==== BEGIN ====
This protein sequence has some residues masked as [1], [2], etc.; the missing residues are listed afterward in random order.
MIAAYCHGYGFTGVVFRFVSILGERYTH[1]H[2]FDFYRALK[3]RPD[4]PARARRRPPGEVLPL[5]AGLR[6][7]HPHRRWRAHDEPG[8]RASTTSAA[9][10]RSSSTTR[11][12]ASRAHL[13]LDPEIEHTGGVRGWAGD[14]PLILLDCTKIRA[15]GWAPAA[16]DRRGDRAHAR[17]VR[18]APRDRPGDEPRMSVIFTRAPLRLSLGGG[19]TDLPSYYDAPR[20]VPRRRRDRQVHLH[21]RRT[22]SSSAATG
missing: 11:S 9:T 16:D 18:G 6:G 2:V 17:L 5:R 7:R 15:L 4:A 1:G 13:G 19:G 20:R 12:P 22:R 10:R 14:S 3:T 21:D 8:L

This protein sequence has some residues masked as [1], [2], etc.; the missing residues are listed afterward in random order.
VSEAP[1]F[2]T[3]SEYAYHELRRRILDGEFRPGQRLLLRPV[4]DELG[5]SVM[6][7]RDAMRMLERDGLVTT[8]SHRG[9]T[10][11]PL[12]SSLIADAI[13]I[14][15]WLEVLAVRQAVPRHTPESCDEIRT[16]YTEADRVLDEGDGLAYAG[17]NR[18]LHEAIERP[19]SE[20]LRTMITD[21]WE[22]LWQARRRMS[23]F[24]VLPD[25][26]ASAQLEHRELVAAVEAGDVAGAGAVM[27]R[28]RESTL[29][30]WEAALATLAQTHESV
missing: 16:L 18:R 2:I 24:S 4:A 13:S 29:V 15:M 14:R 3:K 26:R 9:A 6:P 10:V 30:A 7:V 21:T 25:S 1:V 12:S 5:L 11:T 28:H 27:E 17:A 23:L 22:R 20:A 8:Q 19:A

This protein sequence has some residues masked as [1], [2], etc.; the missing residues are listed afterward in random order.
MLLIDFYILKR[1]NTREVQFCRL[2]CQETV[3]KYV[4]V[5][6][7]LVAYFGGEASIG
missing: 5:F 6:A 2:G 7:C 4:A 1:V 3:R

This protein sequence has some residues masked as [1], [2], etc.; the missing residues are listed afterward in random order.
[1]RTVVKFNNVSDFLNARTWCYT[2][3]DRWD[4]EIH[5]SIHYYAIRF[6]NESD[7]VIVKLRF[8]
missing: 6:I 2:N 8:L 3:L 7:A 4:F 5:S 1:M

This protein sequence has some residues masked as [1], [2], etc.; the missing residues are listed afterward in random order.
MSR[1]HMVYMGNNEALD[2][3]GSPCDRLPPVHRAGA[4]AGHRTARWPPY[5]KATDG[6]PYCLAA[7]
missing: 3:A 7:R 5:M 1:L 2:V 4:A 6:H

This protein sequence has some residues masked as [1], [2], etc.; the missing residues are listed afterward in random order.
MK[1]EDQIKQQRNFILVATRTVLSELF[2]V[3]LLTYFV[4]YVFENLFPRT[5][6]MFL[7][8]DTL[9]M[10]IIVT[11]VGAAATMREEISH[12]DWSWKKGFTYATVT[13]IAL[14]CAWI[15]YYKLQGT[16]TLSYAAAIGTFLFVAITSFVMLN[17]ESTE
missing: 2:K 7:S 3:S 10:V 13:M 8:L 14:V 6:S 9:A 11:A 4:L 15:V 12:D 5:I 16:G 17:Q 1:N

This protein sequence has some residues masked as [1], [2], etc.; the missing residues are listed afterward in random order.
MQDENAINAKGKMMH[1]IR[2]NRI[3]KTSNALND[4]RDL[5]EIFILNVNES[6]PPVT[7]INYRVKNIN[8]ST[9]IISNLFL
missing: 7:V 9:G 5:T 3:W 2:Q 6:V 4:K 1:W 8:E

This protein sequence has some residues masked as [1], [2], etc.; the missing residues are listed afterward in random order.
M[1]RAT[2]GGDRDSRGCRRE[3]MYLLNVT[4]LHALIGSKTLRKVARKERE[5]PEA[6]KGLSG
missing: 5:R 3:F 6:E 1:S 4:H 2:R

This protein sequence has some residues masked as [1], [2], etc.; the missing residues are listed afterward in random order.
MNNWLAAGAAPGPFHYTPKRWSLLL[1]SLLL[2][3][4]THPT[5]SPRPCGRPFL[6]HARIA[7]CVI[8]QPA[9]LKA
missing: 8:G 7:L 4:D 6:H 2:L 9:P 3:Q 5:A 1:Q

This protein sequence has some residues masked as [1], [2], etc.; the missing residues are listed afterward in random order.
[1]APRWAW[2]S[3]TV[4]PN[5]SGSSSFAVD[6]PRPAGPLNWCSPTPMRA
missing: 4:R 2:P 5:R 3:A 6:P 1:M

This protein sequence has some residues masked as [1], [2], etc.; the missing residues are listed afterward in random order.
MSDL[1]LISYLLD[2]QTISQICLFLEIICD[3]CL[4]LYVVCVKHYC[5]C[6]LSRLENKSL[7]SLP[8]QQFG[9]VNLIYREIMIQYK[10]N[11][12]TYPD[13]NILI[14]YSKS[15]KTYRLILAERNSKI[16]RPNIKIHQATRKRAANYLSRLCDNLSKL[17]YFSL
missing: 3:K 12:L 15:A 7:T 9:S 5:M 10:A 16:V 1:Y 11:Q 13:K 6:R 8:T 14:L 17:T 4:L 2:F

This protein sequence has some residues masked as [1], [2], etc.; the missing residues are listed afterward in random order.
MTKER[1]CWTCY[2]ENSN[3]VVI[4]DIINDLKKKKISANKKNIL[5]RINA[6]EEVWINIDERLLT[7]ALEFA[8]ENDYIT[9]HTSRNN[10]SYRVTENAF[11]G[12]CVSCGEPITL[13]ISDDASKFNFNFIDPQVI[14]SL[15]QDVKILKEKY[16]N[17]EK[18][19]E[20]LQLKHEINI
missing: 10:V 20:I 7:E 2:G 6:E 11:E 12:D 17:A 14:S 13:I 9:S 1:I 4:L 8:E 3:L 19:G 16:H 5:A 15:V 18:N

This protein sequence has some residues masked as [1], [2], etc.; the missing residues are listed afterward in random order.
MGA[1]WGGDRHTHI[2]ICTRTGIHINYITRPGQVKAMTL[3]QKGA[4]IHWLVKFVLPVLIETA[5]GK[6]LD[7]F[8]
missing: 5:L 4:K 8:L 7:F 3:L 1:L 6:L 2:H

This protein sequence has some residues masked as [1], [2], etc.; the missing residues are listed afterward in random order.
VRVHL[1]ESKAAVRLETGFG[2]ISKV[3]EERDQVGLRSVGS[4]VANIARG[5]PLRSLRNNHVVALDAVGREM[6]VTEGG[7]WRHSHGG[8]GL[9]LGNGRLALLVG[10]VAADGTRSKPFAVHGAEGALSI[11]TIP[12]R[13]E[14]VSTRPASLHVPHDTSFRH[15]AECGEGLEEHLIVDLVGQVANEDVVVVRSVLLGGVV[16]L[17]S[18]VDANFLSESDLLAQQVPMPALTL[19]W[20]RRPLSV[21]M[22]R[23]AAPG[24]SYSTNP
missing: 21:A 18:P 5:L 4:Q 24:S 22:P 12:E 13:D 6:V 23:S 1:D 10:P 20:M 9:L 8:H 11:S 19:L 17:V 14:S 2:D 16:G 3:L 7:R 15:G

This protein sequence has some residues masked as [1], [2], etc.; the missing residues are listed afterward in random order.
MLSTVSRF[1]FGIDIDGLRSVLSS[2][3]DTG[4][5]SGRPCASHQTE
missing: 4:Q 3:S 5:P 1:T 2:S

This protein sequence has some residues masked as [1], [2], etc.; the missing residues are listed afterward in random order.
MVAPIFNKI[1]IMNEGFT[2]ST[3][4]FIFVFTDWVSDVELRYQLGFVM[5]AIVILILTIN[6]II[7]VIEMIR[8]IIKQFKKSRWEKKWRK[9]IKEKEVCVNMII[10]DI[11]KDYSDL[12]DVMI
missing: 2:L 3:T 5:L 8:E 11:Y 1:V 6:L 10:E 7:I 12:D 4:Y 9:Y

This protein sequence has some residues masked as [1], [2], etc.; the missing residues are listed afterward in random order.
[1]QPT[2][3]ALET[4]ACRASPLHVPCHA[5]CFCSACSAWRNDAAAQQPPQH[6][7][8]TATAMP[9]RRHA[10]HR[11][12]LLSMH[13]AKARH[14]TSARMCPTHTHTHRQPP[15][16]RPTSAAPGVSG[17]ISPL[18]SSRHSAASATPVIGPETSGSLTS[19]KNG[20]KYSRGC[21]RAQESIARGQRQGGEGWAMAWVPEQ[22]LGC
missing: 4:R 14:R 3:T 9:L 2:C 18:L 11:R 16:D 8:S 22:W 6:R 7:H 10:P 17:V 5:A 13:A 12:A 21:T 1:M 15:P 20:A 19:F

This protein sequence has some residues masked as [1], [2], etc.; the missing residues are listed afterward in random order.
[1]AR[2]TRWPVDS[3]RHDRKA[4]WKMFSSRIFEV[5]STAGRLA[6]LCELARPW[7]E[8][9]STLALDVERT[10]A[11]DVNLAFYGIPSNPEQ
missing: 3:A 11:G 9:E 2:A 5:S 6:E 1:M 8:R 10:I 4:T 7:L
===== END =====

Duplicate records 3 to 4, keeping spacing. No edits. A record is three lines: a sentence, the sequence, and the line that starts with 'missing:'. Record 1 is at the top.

This protein sequence has some residues masked as [1], [2], etc.; the missing residues are listed afterward in random order.
MLLIDFYILKR[1]NTREVQFCRL[2]CQETV[3]KYV[4]V[5][6][7]LVAYFGGEASIG
missing: 5:F 6:A 2:G 7:C 4:A 1:V 3:R

This protein sequence has some residues masked as [1], [2], etc.; the missing residues are listed afterward in random order.
[1]RTVVKFNNVSDFLNARTWCYT[2][3]DRWD[4]EIH[5]SIHYYAIRF[6]NESD[7]VIVKLRF[8]
missing: 6:I 2:N 8:L 3:L 7:A 4:F 5:S 1:M